Sen. Cornyn Warns Of "Undue Political Influence" While Pushing For Merger Benefiting His Donor

August 05, 2011 5:25 pm ET — Walid Zafar

Sen. John Cornyn

Telecom giant AT&T is spending millions of dollars to push the government to approve its $39 billion acquisition of T-Mobile USA. The deal, if allowed to go ahead, will give the company 42 percent of all American cell phone contracts. The new AT&T and rival Verizon would then control nearly 80 percent of the U.S. cell phone market. As Slate's Annie Lowrey has pointed out, it would be "nudging the existing oligopoly closer to a duopoly."

But AT&T has the money and friends in Congress to overcome whatever fear consumers have about what Sprint Nextel CEO Daniel Hesse recently called a "1980s-style duopoly." On Monday, for instance, House Judiciary Committee Chairman Lamar Smith (R-TX) sent a letter to Federal Communications Commission Chairman Julius Genachowski and Attorney General Eric Holder in support of the move. Smith wrote that members of Congress who have come out against the acquisition were working with "limited information." "They provided you with one side of the story," he wrote to Genachowski and Holder. "I feel compelled to briefly point out the other side." The other side, of course, is AT&T's case for the acquisition. As Political Correction pointed out, the Texas-based company is one of Smith's largest campaign contributors.

The Hill reports that Sens. Mike Lee (R-UT) and John Cornyn (R-TX) have now added their voices to the issue, urging regulators to move ahead with the deal.  

Two Republicans on the Senate Judiciary Committee's Antitrust subpanel became the latest lawmakers to voice support for AT&T's proposed acquisition of T-Mobile USA in a letter sent Wednesday to the Federal Communications Commission and the Justice Department.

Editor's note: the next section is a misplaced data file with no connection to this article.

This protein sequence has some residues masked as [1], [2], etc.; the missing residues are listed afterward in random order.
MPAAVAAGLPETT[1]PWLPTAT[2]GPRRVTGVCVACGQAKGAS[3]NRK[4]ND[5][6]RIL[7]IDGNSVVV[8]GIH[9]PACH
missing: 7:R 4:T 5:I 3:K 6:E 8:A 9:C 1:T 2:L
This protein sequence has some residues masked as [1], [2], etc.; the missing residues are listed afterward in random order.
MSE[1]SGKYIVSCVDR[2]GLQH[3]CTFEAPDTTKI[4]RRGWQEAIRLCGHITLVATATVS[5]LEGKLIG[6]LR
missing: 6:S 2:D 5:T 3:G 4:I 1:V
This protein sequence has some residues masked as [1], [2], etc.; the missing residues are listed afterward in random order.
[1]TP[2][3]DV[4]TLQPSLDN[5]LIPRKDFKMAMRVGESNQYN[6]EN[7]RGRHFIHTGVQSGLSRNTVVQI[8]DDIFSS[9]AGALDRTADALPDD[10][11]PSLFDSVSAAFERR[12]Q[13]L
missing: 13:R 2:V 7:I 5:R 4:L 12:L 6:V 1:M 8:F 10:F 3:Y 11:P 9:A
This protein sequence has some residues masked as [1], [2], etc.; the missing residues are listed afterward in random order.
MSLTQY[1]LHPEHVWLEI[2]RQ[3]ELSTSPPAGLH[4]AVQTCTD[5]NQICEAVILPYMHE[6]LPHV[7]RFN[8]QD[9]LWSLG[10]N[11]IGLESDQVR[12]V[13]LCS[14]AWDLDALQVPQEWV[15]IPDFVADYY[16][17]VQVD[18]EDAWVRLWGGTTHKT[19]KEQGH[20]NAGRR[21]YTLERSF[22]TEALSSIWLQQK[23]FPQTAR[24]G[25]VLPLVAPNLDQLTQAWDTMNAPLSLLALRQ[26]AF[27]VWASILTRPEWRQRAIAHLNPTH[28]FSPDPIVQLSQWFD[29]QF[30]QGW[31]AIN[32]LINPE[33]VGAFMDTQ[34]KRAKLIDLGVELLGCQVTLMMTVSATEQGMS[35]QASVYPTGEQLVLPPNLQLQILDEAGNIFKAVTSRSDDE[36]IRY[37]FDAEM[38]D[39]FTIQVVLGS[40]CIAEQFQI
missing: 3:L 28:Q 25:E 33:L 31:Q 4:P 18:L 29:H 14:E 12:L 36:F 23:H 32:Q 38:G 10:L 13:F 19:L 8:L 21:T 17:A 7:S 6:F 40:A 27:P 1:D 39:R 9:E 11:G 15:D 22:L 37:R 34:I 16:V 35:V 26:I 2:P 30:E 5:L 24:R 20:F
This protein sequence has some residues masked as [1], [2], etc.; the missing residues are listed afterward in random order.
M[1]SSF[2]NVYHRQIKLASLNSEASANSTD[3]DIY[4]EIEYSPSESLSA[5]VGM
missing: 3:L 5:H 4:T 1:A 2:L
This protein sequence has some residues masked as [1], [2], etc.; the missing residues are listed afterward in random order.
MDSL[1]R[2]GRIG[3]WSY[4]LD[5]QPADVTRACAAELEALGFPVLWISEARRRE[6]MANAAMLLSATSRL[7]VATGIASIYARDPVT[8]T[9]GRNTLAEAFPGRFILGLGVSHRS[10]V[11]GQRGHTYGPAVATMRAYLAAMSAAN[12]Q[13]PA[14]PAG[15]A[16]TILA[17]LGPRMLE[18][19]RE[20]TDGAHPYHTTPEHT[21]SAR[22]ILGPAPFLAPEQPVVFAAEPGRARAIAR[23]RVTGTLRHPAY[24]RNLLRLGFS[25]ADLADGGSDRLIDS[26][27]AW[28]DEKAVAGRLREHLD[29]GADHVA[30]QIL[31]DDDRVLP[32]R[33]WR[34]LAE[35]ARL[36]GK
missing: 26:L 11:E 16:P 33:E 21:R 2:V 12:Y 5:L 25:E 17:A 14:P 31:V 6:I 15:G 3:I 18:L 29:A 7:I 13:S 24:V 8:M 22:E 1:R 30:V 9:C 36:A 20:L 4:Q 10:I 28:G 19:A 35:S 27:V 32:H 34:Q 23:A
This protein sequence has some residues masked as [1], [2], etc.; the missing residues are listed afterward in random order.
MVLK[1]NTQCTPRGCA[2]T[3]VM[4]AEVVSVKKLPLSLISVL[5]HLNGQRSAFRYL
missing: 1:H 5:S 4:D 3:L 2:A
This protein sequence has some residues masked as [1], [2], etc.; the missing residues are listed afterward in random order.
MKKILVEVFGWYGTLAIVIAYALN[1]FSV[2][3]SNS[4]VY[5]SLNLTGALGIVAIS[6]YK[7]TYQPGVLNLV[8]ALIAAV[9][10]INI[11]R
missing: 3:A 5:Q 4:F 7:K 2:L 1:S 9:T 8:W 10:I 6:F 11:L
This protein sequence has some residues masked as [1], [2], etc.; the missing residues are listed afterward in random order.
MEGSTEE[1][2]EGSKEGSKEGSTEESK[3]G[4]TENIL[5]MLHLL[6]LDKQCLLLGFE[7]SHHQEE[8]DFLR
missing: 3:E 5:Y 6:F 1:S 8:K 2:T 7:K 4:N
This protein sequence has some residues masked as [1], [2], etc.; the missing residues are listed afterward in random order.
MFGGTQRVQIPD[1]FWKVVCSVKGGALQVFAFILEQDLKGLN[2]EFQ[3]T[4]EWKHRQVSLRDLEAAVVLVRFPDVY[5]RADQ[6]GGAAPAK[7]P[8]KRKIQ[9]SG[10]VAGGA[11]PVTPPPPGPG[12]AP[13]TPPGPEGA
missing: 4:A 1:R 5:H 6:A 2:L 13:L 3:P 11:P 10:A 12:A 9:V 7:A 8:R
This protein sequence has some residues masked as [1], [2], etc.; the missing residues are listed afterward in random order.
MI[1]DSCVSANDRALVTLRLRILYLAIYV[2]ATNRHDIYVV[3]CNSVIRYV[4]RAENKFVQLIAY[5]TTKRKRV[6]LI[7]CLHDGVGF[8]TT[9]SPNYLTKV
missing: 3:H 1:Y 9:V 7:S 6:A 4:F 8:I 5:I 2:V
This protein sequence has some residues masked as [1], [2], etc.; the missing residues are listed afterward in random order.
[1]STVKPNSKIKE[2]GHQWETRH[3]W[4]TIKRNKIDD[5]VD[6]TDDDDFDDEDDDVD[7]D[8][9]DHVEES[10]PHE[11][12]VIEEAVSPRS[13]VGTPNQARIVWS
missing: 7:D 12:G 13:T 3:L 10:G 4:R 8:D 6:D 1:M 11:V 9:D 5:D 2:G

Sens. Mike Lee (R-Utah) and John Cornyn (R-Texas) indirectly responded to letters from their Democratic colleagues, Sens. Al Franken (Minn.) and Herb Kohl (Wis.), earlier this month that laid out detailed arguments on why the government should block the merger.

In the letter, the two senators ask that the FCC's and Justice Department's rulings on the proposal be "guided by objective legal standards, free of undue political influence, and ultimately directed towards maximization of consumer welfare." The part about "undue political influence" is beyond comedic, however, because Cornyn has a very cozy relationship with AT&T. According to the Center for Responsive Politics, the Texas-based company has given Cornyn $74,850 during his political career, making it his fifth-largest contributor.

Worst of all, both Lee and Cornyn sit on the Senate Judiciary Subcommittee on Antitrust, Competition Policy and Consumer Rights, which is primarily charged with preventing companies from getting just the sort of anticompetitive market position that AT&T is hoping to secure.

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